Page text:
Story by the Associated Press; curated by Oliver Darcy.
ATLANTA (AP) — A laboratory technician at the Centers for Disease Control and Prevention was being monitored Wednesday for possible accidental exposure to the Ebola virus that came during an experiment, officials said Wednesday evening.
The person working in a secure laboratory in Atlanta may have come into contact with a small amount of a live virus, CDC spokeswoman Barbara Reynolds says in an emailed statement. CDC officials said the experiment material was on a sealed plate, but wasn't supposed to be moved into the lab the technician was working in.
Exterior of the Center for Disease Control headquarters is seen on October 13, 2014 in Atlanta, Georgia. Frieden urged hospitals to watch for patients with Ebola symptoms who have traveled from the tree Ebola stricken African countries. (Jessica McGowan/Getty Images)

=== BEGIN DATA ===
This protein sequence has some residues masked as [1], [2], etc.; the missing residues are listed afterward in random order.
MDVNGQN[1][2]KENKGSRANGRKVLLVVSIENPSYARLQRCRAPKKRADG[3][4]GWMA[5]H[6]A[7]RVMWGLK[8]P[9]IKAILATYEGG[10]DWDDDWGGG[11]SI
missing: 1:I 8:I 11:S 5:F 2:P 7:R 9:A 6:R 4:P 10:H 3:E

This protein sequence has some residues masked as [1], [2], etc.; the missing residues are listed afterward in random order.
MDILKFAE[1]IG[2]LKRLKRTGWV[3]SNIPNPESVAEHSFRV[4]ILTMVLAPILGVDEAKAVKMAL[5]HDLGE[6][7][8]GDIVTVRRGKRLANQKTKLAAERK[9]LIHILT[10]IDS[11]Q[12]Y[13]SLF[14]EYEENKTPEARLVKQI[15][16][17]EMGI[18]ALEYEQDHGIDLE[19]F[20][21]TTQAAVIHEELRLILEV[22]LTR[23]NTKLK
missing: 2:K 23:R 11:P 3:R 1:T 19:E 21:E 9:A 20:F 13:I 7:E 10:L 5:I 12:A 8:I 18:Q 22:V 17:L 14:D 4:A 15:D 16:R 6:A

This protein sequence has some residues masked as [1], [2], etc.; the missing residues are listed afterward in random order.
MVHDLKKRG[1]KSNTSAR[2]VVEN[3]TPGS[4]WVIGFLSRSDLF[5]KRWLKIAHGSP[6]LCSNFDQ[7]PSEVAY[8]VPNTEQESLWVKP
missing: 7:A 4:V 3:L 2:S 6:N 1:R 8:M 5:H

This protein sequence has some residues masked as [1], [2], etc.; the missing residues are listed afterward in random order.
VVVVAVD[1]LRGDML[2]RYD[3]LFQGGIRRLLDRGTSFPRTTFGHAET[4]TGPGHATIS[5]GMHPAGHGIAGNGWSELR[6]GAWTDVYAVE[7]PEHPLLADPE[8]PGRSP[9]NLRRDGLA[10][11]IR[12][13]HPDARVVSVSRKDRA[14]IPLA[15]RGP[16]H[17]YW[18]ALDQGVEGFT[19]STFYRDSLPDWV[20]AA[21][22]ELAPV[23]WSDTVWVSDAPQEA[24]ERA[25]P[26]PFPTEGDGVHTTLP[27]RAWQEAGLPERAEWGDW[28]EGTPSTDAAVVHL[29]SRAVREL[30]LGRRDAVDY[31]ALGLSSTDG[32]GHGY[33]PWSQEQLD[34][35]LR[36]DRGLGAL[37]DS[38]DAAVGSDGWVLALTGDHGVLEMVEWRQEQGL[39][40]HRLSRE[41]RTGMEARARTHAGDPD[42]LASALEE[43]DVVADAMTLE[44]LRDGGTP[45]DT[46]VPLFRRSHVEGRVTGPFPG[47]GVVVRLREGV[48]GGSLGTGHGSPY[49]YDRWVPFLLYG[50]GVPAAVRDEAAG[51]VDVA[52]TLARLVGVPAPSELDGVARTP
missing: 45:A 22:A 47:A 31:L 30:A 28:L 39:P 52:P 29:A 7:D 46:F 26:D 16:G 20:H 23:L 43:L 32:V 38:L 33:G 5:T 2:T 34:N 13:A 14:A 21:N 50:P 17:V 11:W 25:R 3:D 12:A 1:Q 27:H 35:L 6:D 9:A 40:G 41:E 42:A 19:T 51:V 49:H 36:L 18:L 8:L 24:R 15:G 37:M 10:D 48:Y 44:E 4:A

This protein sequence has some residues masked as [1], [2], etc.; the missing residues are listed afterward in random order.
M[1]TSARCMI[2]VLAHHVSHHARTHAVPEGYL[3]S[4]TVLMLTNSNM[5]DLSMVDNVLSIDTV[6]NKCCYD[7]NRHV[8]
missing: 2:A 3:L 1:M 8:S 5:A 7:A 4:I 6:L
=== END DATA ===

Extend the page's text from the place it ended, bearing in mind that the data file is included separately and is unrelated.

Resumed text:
There was no exposure outside the lab and scientists notified CDC officials of the potential problem on Tuesday, Reynolds said.
The possible exposure is under internal investigation and has been reported to Secretary of Health and Human Services Sylvia Burwell, Reynolds said. Additional employees have been notified, but none has required monitoring.
[sharequote align="center"]"I have directed that there be a full review..."[/sharequote]
CDC Director Tom Frieden said he's troubled by the report.
"I have directed that there be a full review of every aspect of the incident and that CDC take all necessary measures," he said in a statement.
In June, at least 52 workers at the CDC took antibiotics as a precaution because a lab safety problem was thought to have exposed them to anthrax.